Paris Imposes Measures to Fight Pollution, With Mixed Results
New York Times, 9 December 2016
Even those who love Paris have been frustrated this week by a choking haze that descended on the city, irritating residents’ eyes and throats and leading officials to limit the number of cars on the road. The authorities blame the acrid air on pollution, most of it from car exhaust and wood-burning furnaces, and a layer of warm, stagnant air that has trapped the toxic particles.
“We accumulated pollution with every day that went by, with nothing to disperse it, and in a very small volume of air,” said Amélie Fritz, a spokeswoman for Airparif, an independent organization that monitors air quality around Paris.
In an attempt to curb emissions, the authorities have banned the use of fireplaces, lowered the speed limit and restricted the number of cars allowed to operate in the city on alternating days. In an effort to further limit automobile emissions, public buses, the Métro and suburban trains have been free to ride all week. The city has also offered deals on its electric car and bicycle rentals.
The results of the restrictions have been mixed. Ms. Fritz said that twice as many people complied with an alternating car ban when it was implemented during a similar spike in pollution in March 2014.
The alternating driving ban will be lifted on Saturday, but other restrictions will stay in place, the authorities said. Meteorologists said they expected the situation to improve over the weekend owing to strong winds and fewer commuters, but warn that pollution levels could surge again next week.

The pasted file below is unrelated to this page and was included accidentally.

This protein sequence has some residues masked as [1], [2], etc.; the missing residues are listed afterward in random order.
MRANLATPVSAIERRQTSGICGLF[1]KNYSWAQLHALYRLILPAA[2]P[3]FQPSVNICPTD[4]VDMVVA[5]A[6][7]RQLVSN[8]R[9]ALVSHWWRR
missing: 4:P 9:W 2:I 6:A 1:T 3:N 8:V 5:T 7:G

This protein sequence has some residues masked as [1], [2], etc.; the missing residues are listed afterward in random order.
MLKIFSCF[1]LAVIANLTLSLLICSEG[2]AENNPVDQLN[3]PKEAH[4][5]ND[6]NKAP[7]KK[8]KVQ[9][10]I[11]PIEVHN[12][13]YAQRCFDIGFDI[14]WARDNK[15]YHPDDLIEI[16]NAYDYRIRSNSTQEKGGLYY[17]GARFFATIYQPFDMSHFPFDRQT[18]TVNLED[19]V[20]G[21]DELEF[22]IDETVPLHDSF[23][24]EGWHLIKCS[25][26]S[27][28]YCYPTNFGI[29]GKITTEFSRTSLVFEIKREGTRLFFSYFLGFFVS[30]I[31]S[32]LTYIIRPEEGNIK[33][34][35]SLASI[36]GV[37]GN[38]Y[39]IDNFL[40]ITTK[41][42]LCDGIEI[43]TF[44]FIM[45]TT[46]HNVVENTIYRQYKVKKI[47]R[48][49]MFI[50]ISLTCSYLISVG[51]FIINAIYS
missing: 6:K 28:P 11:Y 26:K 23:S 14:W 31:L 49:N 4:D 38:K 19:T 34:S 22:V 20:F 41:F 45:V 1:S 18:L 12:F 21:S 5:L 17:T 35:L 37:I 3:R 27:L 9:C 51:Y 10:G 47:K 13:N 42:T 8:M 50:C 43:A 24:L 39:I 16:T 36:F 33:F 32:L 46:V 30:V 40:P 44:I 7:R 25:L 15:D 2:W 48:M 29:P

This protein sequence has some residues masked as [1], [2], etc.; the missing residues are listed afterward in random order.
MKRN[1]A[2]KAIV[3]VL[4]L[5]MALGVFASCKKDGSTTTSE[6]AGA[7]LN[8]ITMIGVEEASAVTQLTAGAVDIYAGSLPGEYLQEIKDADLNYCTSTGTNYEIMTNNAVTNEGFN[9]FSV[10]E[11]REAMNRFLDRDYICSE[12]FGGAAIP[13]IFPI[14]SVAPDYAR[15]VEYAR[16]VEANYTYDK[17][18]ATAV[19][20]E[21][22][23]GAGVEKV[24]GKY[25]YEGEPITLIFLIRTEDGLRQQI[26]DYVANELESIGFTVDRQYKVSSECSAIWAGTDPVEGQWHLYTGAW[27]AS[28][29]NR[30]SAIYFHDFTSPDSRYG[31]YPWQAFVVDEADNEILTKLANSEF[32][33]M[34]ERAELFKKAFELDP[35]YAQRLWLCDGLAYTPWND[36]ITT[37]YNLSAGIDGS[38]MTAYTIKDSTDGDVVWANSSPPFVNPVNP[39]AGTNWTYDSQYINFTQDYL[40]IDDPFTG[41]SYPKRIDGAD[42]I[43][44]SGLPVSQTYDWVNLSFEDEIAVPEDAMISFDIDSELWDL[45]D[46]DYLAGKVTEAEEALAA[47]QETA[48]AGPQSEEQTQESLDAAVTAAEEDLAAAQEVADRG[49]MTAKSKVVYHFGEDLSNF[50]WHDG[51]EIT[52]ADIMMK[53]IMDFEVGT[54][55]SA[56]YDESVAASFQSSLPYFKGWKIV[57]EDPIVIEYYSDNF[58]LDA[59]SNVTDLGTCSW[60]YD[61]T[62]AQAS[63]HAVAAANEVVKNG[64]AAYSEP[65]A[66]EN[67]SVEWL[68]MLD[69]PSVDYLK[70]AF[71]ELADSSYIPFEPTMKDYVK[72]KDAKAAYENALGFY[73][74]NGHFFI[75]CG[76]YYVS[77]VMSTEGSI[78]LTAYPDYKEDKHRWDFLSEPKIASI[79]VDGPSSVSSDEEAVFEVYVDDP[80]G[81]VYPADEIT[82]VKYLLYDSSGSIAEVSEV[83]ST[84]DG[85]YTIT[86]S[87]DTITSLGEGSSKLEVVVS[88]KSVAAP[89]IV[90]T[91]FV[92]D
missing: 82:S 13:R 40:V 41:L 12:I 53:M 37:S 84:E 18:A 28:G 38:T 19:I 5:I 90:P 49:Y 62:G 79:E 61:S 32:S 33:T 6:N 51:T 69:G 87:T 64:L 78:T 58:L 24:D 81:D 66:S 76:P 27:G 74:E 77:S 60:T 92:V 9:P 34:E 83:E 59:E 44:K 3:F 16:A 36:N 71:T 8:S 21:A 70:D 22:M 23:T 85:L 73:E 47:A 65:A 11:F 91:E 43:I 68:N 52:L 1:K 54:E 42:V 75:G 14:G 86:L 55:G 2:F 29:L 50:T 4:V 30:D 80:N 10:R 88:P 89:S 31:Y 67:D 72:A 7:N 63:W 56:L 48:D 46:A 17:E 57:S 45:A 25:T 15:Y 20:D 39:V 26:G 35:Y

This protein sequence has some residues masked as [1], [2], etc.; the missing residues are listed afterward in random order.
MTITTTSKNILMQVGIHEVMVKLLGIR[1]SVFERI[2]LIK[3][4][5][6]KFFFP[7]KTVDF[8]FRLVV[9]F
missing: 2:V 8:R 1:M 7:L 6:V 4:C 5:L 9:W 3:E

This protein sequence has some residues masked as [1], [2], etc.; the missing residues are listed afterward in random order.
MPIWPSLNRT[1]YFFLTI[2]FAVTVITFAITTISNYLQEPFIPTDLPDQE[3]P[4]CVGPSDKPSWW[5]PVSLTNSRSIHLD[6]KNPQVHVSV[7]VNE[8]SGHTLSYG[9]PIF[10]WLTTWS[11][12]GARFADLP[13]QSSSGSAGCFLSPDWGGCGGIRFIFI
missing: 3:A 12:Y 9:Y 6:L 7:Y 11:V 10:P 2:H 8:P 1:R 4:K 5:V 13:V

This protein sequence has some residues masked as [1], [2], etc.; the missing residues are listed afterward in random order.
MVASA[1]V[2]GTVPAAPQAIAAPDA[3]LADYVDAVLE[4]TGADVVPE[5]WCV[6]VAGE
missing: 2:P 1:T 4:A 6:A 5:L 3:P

Mayor Anne Hidalgo, who has pushed to limit the number of cars in the city, has been vocal about the problem. The city authorities began a social media campaign with the hashtag #StopPollution, and Ms. Hidalgo shared a picture of a blackened air filter on Facebook to show “the impact of the pollution on our lungs.”
Despite, at times, deceptively clear skies, health officials have said pollution can irritate eyes and throats, cause shortness of breath and exacerbate existing ailments like asthma or allergies.
The French Ministry of Health has recommended that young children, pregnant women and old people refrain from intense physical activity and avoid busy roadways during rush hours.
Other urban centers around the country have experienced similar pollution spikes in the past week, including in northern France, the French Alps and the Rhône Valley. In Lyon, which is expecting hundreds of thousands of visitors over the weekend for its annual Festival of Lights, the authorities on Friday imposed driving restrictions similar to those in Paris.
In Grenoble, where the local authorities recently made it mandatory for cars to display stickers indicating how polluting they are — a measure Paris will adopt next month — older models are not permitted to drive in the city on weekends.